Download
disability resources for students impact on first year students n.
Skip this Video
Loading SlideShow in 5 Seconds..
Disability Resources for Students Impact on First-Year Students PowerPoint Presentation
Download Presentation
Disability Resources for Students Impact on First-Year Students

Disability Resources for Students Impact on First-Year Students

85 Vues Download Presentation
Télécharger la présentation

Disability Resources for Students Impact on First-Year Students

- - - - - - - - - - - - - - - - - - - - - - - - - - - E N D - - - - - - - - - - - - - - - - - - - - - - - - - - -
Presentation Transcript

  1. Disability Resources for Students Impact on First-Year Students Presentation to Committee on Improving the UW Undergraduate Experience October 2005

  2. Mission Statement: Disability Resources for Students (DRS) is committed to ensuring that students with documented temporary or permanent physical, psychological or sensory disabilities are provided an equal opportunity to participate in the variety of educational, recreational and social opportunities available on campus. DRS envisions and promotes a campus community that values students with disabilities and works to ensure their full participation and inclusion in all aspects of campus life.

  3. Impact: Due to DRS outreach efforts and collaborative campus-wide relationships with faculty and staff, first-year students are informed of the disability-related resources available to them through DRS. • Examples of how this is accomplished: • DRS information and accommodation statements appear in Admissions materials, Housing materials, First Year Programs orientation materials, etc.

  4. New professors and teaching assistants receive a letter about DRS requesting they include a statement on their syllabus welcoming students to request accommodations through DRS • Housing liaison sends students needing housing accommodations to DRS. • Student Financial Aid sends students to DRS with disability-related needs. • Undergraduate advising and departmental advisers across the campus, connect students with disabilities to DRS.

  5. Impact: Students with disabilities eligible for DRS services receive individualized reasonable accommodations that allow them equal access to participate fully and be included in the wide array of educational programs and activities of the University. • Examples of how this is accomplished: • Providing Sign Language Interpreters for students who are Deaf • Converting printed textbooks to an alternate format, e.g., audio-tape, large print, Braille, electronic text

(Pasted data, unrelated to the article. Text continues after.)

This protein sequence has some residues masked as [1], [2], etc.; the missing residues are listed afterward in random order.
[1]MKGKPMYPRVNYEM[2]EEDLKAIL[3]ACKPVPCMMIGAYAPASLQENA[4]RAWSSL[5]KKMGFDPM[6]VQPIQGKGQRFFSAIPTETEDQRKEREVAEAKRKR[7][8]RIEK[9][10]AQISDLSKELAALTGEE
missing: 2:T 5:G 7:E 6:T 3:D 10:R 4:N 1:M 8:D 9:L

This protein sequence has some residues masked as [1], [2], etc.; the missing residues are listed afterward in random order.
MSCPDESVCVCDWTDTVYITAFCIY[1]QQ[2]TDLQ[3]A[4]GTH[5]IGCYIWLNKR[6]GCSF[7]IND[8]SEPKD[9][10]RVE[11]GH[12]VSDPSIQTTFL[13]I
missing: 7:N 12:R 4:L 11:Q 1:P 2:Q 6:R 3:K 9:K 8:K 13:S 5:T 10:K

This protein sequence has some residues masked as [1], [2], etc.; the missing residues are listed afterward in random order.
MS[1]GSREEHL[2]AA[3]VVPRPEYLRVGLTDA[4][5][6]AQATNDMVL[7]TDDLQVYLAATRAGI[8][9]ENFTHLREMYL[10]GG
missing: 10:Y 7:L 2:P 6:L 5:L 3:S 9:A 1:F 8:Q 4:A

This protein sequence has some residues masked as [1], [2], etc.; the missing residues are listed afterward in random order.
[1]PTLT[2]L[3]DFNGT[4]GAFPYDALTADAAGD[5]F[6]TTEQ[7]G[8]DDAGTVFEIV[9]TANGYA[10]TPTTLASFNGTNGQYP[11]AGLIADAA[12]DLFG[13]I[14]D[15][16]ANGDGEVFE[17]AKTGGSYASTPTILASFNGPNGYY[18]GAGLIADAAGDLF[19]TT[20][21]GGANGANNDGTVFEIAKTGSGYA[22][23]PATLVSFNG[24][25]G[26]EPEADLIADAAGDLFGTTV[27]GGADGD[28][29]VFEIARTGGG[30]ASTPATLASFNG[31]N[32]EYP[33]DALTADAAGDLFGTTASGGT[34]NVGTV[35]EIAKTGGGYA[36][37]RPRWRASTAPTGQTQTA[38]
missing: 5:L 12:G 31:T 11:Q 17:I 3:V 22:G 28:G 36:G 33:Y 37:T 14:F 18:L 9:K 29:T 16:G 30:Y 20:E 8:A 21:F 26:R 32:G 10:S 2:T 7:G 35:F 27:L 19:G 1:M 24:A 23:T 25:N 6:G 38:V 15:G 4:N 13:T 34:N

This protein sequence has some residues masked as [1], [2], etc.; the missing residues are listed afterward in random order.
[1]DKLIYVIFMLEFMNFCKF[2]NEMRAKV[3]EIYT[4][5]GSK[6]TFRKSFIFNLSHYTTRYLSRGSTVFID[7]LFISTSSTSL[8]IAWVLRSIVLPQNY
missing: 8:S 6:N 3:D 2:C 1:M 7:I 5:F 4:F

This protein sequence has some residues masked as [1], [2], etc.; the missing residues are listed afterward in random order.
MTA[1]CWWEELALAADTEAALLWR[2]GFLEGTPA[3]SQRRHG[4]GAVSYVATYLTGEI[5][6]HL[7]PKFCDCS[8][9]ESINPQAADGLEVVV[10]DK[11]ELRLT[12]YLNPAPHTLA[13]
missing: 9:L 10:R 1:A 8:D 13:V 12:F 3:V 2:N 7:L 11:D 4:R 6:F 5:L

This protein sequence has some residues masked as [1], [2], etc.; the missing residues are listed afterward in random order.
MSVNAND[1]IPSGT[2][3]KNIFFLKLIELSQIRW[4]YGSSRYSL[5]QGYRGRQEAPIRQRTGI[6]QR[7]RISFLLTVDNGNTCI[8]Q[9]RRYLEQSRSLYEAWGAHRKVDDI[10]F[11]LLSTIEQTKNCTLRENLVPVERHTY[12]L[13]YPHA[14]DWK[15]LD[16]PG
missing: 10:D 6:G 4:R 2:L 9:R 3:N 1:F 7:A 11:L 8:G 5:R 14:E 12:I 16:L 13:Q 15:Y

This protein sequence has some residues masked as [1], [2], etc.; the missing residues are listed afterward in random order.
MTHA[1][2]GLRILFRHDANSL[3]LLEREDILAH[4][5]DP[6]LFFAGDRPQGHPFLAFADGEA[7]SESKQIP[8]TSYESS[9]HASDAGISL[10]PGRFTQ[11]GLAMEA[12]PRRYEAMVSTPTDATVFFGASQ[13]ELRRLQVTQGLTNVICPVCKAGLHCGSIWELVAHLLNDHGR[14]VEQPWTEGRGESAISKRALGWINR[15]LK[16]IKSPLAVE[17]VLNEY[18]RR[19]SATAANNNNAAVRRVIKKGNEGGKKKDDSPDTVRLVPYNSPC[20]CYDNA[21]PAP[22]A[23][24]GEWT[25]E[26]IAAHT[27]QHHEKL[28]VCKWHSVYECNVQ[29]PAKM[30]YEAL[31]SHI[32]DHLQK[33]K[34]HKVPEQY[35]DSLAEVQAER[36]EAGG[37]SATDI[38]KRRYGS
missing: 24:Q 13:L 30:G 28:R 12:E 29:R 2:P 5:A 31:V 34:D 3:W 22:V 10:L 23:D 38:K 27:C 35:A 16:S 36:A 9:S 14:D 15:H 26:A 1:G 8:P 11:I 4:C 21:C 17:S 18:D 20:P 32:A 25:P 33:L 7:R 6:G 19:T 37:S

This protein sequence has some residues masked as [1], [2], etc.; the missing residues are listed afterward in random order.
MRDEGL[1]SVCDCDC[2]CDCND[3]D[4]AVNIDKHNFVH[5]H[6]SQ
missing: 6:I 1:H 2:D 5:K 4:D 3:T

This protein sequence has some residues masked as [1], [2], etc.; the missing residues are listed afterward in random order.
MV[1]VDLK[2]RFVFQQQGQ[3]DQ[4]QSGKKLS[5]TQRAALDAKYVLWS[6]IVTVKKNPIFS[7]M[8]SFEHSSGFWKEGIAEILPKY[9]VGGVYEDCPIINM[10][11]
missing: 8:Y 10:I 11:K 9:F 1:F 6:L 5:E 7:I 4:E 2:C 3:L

6. Relocating inaccessible classrooms • Providing exam accommodations such as additional time, computers, live readers and scribes • Providing notetaking services • Providing assistive technology e.g., listening devices, computer hardware, software • Placing specialized furniture in classrooms, practicum placements, etc. • Removing physical, programmatic and attitudinal barriers whenever, wherever possible on an ongoing basis.

  7. Impact: DRS provides ongoing advocacy for and support to students with disabilities (including first year students) so any reported problems arising in their ability to receive reasonable accommodations or enjoy the benefits of full participation and inclusion in all aspects of campus life are promptly resolved.

  8. Impact: DRS works collaboratively with campus faculty, staff and students to identify and address physical and programmatic barriers to accessibility for students with disabilities (including first year students). • Examples of how this is accomplished: • Work with campus webpage masters to remind them of the need of accessible webpages and the resources available on campus to assist them in this effort.

  9. Consult with faculty and staff when policies, procedures or practices appear to be discriminatory for students with disabilities to determine if change is needed and provide recommendations for change, if needed. • Provide in-services for faculty and staff on working effectively with students with disabilities. • Process incoming reports of barriers to access for students with disabilities found on campus that need to be fixed, e.g., elevators in need of repair, pathways needing to be cleared for wheelchair users, automatic door openers needing repair, etc.